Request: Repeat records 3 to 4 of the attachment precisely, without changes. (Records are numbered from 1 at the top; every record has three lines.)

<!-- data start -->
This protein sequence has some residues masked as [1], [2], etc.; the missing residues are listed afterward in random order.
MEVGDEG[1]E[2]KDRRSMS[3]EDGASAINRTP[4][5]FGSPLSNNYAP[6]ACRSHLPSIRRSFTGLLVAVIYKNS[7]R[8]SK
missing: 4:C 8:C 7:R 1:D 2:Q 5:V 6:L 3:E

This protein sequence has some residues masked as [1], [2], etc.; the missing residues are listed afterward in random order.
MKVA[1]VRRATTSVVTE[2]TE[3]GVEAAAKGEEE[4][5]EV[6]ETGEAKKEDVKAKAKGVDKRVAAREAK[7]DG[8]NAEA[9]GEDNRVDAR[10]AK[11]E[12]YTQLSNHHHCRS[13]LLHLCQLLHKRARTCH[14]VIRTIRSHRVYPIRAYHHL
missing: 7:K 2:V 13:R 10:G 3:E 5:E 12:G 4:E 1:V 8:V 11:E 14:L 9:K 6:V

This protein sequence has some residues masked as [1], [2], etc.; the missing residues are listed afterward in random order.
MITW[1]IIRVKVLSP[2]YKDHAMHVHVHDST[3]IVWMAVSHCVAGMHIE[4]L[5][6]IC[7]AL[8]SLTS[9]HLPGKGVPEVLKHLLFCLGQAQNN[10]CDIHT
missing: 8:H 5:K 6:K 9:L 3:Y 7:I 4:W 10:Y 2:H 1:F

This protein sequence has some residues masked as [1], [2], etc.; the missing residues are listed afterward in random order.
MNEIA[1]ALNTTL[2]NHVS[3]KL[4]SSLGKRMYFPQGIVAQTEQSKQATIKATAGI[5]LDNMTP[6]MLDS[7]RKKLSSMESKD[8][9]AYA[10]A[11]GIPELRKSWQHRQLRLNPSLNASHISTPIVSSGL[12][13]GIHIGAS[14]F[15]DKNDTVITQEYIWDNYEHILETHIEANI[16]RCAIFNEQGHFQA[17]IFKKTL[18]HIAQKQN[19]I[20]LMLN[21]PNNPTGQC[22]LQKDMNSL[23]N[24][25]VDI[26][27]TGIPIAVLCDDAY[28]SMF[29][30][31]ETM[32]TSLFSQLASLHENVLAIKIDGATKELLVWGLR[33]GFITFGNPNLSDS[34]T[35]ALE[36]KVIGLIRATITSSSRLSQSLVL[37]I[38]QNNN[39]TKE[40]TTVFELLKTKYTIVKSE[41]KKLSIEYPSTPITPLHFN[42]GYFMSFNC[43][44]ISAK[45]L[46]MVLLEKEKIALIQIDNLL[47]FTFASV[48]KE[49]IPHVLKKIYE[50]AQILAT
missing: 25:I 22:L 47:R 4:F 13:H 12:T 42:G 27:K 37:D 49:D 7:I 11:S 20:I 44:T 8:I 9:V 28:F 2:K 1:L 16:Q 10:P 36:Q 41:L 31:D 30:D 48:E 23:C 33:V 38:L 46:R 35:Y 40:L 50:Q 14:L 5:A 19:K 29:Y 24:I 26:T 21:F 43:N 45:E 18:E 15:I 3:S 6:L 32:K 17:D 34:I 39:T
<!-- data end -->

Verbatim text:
This protein sequence has some residues masked as [1], [2], etc.; the missing residues are listed afterward in random order.
MITW[1]IIRVKVLSP[2]YKDHAMHVHVHDST[3]IVWMAVSHCVAGMHIE[4]L[5][6]IC[7]AL[8]SLTS[9]HLPGKGVPEVLKHLLFCLGQAQNN[10]CDIHT
missing: 8:H 5:K 6:K 9:L 3:Y 7:I 4:W 10:Y 2:H 1:F

This protein sequence has some residues masked as [1], [2], etc.; the missing residues are listed afterward in random order.
MNEIA[1]ALNTTL[2]NHVS[3]KL[4]SSLGKRMYFPQGIVAQTEQSKQATIKATAGI[5]LDNMTP[6]MLDS[7]RKKLSSMESKD[8][9]AYA[10]A[11]GIPELRKSWQHRQLRLNPSLNASHISTPIVSSGL[12][13]GIHIGAS[14]F[15]DKNDTVITQEYIWDNYEHILETHIEANI[16]RCAIFNEQGHFQA[17]IFKKTL[18]HIAQKQN[19]I[20]LMLN[21]PNNPTGQC[22]LQKDMNSL[23]N[24][25]VDI[26][27]TGIPIAVLCDDAY[28]SMF[29][30][31]ETM[32]TSLFSQLASLHENVLAIKIDGATKELLVWGLR[33]GFITFGNPNLSDS[34]T[35]ALE[36]KVIGLIRATITSSSRLSQSLVL[37]I[38]QNNN[39]TKE[40]TTVFELLKTKYTIVKSE[41]KKLSIEYPSTPITPLHFN[42]GYFMSFNC[43][44]ISAK[45]L[46]MVLLEKEKIALIQIDNLL[47]FTFASV[48]KE[49]IPHVLKKIYE[50]AQILAT
missing: 25:I 22:L 47:R 4:F 13:H 12:T 42:G 27:K 37:D 49:D 7:I 11:S 20:I 44:T 8:I 9:V 28:F 2:K 1:L 16:Q 10:P 36:Q 41:L 31:D 30:D 48:E 23:C 33:V 38:L 46:R 35:Y 40:L 50:Q 14:L 5:A 19:K 29:Y 24:I 26:T 21:F 43:N 45:E 18:E 15:I 3:S 6:L 32:K 17:D 34:I 39:T